The Idea of Pixelcash

Pixelcash is a conceptual PoW (proof of work), truly decentralized, peer to peer, and completely anonymous cryptocurrency with smart contract (built-in escrow) capabilities also called “Pixelnote”.

To learn in-depth about Pixelcash, please download our full report.



A whole Pixelcash unit (one Pixelnote) itself starts life as a grouping of exactly one million freshly minted, high quality .jpeg images called jpenny, hosted in a cloud.


When Pixelcash is spent from a wallet, jpennies are decrypted, matched against cloud’s ledger, and processed by the cloud's algorithm and delivered to the recipient’s wallet.


Pixelcash community itself will be put in charge of maintaining the cloud, by enabling them to operate through a concept called the “Decentralized Data Center”, or DDC.


The total supply will be capable of keeping itself proportionate; as number of jpennies minted each year increased.


The cryptocurrency community believes that in order for any newly created cryptocurrency to gain traction and become a success, it must be unique.


Pupa Pictura is Minarum Mille. If you think your cryptocurrency portfolio could use more .jpeg, then you should get your hands on some Pixelcash.


Unlike other cryptocurrency markets, there are two different types of machines needed to support the Pixelcash network, male and female.

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Pixelcash Q & A

A: If and when I begin my real work on this, it will be more as a for-fun project, like Dogecoin was, i.e. a novelty. One notable problem I imagine it solves is the whole issue of supply, which in pretty much every other crypto is either hard coded into the mining algorithm or reliant on token sales. It would also offer high resistance to hard forking, cloning, and ASICs.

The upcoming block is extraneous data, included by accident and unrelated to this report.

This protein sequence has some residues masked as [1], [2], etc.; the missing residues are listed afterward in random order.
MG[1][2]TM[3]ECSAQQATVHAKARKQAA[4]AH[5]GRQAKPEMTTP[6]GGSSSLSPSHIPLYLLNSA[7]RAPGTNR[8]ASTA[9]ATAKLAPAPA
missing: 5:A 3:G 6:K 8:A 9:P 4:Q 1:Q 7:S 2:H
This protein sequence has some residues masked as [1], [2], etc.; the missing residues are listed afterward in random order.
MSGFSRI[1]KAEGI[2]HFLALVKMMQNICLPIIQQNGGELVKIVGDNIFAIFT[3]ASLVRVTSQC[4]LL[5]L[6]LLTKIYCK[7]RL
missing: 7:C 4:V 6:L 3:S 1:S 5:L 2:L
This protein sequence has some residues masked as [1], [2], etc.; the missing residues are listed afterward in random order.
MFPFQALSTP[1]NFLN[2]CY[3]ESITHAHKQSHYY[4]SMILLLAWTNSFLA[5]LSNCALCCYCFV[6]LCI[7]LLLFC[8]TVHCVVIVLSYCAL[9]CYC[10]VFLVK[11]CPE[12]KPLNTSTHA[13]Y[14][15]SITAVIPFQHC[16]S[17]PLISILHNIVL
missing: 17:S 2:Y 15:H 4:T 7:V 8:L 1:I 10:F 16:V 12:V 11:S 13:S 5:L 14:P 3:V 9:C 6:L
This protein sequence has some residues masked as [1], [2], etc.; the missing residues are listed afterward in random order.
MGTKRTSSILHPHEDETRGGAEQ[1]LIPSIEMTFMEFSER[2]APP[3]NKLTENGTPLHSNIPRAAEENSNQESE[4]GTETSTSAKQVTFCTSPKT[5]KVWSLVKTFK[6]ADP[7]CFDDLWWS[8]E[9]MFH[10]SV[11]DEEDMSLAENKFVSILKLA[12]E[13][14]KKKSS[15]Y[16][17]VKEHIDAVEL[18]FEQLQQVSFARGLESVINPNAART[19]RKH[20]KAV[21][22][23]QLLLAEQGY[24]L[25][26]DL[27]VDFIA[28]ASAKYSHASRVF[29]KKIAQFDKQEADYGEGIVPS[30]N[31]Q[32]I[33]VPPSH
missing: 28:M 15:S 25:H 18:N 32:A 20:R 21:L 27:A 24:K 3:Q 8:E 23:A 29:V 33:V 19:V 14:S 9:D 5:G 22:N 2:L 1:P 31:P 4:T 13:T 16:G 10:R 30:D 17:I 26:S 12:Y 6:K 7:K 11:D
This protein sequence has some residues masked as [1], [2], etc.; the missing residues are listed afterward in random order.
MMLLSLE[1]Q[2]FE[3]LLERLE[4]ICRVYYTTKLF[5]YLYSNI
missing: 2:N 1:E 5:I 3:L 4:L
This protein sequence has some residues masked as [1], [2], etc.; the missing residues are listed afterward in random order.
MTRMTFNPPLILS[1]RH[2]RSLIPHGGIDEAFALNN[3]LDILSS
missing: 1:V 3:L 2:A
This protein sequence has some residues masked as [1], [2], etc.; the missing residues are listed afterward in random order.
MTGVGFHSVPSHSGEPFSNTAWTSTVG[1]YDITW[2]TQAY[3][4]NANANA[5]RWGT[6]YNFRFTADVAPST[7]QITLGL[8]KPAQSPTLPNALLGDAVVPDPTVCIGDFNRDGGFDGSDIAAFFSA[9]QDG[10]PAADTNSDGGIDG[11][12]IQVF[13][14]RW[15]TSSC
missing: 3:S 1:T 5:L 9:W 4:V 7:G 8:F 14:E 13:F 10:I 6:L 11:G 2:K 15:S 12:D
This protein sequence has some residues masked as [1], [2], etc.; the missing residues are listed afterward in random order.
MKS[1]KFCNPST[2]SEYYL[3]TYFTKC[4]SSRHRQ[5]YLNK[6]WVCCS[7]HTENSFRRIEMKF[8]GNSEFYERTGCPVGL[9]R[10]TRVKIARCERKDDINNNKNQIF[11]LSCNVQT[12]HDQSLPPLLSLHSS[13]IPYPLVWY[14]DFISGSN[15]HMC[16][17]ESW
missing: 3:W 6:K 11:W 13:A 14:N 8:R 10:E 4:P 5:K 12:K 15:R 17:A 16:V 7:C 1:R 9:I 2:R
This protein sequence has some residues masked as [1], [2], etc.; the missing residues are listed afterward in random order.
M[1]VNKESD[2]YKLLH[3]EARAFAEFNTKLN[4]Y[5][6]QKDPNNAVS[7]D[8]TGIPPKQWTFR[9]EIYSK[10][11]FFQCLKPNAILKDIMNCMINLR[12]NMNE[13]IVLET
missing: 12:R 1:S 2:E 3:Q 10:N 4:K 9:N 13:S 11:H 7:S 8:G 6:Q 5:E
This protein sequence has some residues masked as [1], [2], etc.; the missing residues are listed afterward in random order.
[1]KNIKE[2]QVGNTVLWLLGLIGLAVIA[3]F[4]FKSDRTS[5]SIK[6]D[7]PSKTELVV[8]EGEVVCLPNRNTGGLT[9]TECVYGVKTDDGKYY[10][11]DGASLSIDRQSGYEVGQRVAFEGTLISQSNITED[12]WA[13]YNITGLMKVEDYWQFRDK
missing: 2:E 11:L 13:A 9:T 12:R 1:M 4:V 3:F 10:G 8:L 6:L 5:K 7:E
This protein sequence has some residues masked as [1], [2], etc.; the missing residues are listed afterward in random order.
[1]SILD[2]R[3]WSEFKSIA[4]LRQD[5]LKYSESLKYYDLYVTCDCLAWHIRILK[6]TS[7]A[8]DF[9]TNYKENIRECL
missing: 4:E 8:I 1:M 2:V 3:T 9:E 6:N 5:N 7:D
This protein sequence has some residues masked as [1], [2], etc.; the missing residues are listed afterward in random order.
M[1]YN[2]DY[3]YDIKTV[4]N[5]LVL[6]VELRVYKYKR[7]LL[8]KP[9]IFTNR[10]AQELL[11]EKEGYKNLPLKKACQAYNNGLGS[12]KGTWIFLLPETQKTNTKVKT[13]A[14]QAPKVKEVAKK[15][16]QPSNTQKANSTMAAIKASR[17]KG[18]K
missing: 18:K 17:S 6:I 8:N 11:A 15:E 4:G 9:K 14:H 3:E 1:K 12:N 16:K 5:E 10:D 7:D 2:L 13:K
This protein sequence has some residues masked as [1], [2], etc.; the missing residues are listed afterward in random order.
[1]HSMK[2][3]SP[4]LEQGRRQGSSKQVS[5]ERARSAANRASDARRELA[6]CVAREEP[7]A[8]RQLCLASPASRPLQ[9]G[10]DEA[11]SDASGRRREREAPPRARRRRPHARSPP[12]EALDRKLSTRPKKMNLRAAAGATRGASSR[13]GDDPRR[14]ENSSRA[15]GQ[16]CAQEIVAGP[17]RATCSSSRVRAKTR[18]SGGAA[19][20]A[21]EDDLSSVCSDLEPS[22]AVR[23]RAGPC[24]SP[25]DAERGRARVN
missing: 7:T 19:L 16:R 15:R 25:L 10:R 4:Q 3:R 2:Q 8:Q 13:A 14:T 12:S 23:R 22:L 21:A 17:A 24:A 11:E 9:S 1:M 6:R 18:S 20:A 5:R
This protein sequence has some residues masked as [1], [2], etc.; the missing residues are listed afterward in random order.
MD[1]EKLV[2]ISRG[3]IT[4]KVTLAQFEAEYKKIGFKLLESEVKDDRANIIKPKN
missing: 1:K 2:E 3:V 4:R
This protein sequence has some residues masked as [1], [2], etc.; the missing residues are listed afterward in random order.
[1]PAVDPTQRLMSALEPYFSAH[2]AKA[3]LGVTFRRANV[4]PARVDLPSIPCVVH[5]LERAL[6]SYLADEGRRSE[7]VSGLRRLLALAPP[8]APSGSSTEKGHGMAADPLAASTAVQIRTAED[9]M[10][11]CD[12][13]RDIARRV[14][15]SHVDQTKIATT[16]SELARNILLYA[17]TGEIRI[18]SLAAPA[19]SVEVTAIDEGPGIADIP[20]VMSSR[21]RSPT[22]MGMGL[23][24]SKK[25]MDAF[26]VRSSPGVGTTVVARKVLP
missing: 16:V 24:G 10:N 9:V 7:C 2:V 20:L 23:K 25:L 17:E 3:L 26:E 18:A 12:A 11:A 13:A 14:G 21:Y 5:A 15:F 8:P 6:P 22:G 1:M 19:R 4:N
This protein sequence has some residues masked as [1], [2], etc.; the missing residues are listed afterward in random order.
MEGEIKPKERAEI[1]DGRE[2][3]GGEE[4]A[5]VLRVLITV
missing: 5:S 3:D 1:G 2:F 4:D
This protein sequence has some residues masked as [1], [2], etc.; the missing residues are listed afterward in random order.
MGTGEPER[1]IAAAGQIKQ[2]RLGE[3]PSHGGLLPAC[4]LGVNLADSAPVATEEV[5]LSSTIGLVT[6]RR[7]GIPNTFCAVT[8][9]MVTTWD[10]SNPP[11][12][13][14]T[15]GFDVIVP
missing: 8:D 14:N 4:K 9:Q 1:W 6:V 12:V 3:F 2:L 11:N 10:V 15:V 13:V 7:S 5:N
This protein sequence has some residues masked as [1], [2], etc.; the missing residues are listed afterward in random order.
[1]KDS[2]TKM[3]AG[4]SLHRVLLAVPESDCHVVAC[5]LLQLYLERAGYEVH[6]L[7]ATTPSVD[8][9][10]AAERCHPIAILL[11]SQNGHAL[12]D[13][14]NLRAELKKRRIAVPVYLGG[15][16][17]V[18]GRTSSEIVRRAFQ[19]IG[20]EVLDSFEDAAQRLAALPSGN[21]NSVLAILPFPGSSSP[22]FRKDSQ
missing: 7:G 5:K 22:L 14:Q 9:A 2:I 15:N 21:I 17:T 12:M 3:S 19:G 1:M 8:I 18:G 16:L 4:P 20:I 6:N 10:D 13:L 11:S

A: It's hard to tell how much profit it's possible to make. That's kind of like asking how much profit Bitcoin can make in 2009. Everybody thought it was just a worthless showbiz token back then. If someone "steals" this idea from here (note that by publishing it here, it's fair game) and runs it, I would still be happy because that means there is an interest in it from the community and thus an opportunity for growth, and if I'm an early adopter, I'm all for it.

A: The units would have fungibility up to a certain point; it is explained in the whitepaper that they would be spendable thousands of times before they near the end of their lifespan, and also that the wallet clients would be equipped with technology to meter the exact percentage of "worn out" units (i.e. units with only 2 or 3 spends left) on both the spending and receiving ends, enabling both the sender and receiver to deal only in the highest quality units and enforcing a notion of scarcity. This emulates paper money becoming worn out after being handled thousands of times and being removed from circulation. A thing is "fungible" if all units of it are equivalent for the purpose of ownership. That is, you don't need to keep track of which units you own, only how many you own. And, if you lend some to someone, they are only obliged to the return the same amount, not exactly the same units. Bitcoins are perfectly fungible; in fact the transactions in the blockchain itself do not record which Bitcoins are moved from each input to each output, only how many are moved from all inputs to each output.

A: Yes, if you use GitHub, there is a Gitter chat room dedicated to Pixelcash. Feel free to contact the developers or even offer your own help. Just use the Gitter plug-in on this page.